At its center are two sisters: Eri, a fashion model slumbering her way into oblivion, and Mari, a young student soon led from solitary reading at an anonymous Denny's toward people whose lives are radically different from her own: a jazz trombonist who claims they've met before, a burly female "love hotel" manager and her maid staff, and a Chinese prostitute savagely brutalized by a businessman.
After Dark moves from mesmerizing drama to metaphysical speculation, interweaving time and space, as well as memory and perspective, into a seamless exploration of human agency. Murakami's trademark humor, psychological insight, and grasp of spirit and morality are here distilled with extraordinary, harmonious mastery.
©2004 Haruki Murakami. ©2007 translated from the Japanese by Jay Rubin; (P)2007 Random House, Inc. Random House Audio, a division of Random House, Inc.
"Darkly entertaining" (Publishers Weekly)
"A seductive and gratifying intellectual and romantic adventure." (Kirkus Reviews)
"Disarmingly intimate, almost tactile...The narrative flows like a jazz ballad [in which] each character is unique in his or her loneliness, yet each possesses a capacity for momentary empathy that is both sweet and heartbreaking. Murakami's genius, on both large and small canvases, is to create worlds both utterly alien and disconcertingly familiar." (Booklist)
I'm a Haruki fan, enjoyed this because of the usual juxtaposition of the ordinary and the surreal, the wonderful use of language. BUT just when I felt that I was getting to know and love the characters, the book ended. It needs a sequel.
I love Murakami, but this book is larceny. It is 6 hours describing nothing. In fact, the book takes place in a 6 hour period. Dull characters, loose ends, DO NOT WASTE YOUR TIME AND MONEY.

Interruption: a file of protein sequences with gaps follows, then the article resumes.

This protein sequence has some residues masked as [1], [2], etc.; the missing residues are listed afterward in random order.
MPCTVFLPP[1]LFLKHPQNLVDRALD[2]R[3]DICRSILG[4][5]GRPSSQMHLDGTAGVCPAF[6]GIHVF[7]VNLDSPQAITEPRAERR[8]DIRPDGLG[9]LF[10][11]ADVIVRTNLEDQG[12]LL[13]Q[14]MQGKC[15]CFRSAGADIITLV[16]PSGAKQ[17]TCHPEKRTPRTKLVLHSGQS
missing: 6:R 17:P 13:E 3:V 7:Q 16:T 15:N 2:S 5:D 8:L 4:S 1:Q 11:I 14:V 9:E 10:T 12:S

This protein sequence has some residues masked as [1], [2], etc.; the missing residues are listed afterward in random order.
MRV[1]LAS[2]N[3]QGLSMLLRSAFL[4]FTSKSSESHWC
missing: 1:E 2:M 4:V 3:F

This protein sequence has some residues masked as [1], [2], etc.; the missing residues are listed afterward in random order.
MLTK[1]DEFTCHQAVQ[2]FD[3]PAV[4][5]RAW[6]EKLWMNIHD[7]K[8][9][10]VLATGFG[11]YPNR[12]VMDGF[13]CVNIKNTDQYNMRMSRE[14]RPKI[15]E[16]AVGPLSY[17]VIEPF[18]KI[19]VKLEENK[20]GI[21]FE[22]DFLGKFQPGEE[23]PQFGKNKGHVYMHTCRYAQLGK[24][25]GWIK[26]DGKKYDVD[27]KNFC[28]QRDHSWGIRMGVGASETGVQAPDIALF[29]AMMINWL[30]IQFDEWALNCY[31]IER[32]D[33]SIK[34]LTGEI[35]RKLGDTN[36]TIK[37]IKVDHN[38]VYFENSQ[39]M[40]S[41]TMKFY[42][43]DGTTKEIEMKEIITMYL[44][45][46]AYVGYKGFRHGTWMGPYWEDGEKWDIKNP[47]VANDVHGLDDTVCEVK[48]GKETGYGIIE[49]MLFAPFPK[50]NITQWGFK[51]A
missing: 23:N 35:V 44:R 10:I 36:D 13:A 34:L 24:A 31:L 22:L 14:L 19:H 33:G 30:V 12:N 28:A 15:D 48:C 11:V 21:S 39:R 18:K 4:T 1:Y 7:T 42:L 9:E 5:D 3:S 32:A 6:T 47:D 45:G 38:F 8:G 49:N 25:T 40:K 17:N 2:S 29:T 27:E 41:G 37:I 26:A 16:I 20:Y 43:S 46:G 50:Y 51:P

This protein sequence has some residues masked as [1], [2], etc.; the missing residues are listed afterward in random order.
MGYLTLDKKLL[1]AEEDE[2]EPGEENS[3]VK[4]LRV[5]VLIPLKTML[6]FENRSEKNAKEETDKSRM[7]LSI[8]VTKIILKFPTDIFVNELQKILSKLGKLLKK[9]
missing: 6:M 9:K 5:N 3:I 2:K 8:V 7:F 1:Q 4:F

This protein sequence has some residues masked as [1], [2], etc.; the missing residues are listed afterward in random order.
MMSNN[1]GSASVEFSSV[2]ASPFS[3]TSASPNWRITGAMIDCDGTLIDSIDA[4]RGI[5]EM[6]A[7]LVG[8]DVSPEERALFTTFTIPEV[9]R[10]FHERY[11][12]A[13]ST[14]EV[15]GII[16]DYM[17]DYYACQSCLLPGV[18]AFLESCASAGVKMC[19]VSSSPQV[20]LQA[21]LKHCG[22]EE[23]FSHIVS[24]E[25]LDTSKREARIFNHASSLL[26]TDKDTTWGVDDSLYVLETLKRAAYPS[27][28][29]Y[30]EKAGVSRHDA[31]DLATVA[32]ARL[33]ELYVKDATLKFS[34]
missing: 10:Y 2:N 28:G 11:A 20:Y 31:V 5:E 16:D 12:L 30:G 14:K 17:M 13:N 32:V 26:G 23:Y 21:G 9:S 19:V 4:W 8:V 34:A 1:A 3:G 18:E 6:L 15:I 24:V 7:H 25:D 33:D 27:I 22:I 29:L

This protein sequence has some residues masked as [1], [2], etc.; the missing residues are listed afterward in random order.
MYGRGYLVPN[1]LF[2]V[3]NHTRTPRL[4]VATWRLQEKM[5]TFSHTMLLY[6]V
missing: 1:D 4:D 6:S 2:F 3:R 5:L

Audiobooks are a big part of my life.
This short Murakami novel, which emphasizes eerie atmosphere over plot and character, isn't as engaging as, say, Kafka on the Shore. Sleep is a major theme here, and I did find myself dozing off at times. Still, there are some evocative scenes, and the narration fits the mood. Murakami fans won't want to skip this, but those new to the Japanese postmodernist may want to start elsewhere.
I found After Dark to be fascinating with a huge amount of detailed subtextual issues. The descriptions were detailed and there's also a mystery too of sorts (though we're let in on some of the details. Very psychological. And Murakami leaves the reader to work out for themselves some of the more pivotal things like Mari's not being able to sleep and Eri Asai only sleeping. And whether or not you think the mystery is resolved.
However the narrator sounds like a computer in Star Trek. While I was able to get past it to hear the book, and while her Japanese is excellent and I learned a lot about pronunciation of the names ("r" is like a soft "d"), her affect in English is very flat. Listen to the sample first to see if you can get past it.
Because I liked "The Wind-Up Bird Chronicle" and "Kafka on the Shore" so much, it's hard for me to get satisfied as much with his other stories available as audiobooks so far. And I am running out of Murakami's audiobooks. But I do appreciate that Murakami experiments with a different approach every time. In this story, you feel like you are walking with a movie camera to observe a sequence of scenes and characters during one evening (until morning). Because of this format, I wasn't upset that story did not resolve. Nice. Not great, but nice.
Do you read the book before you dislike my reviews?
Usually when I read anything by Haruki Murakami, I am instantly hook, but with "After Dark", I either wasn't paying attention to the story or I was doing something else. The base line of the story was weak. As I mentioned in my other reviews of other short stories from this author, his short stories just lacks. There were a few highlights in After Dark, but not memorable.
Stay away from Haruki Murakami shorts. Almost all of them has been a disappointment. He is an awesome novelist, but not a good comic artist. He can't seem to doodle on a napkin, but can paint a masterpiece on canvas.
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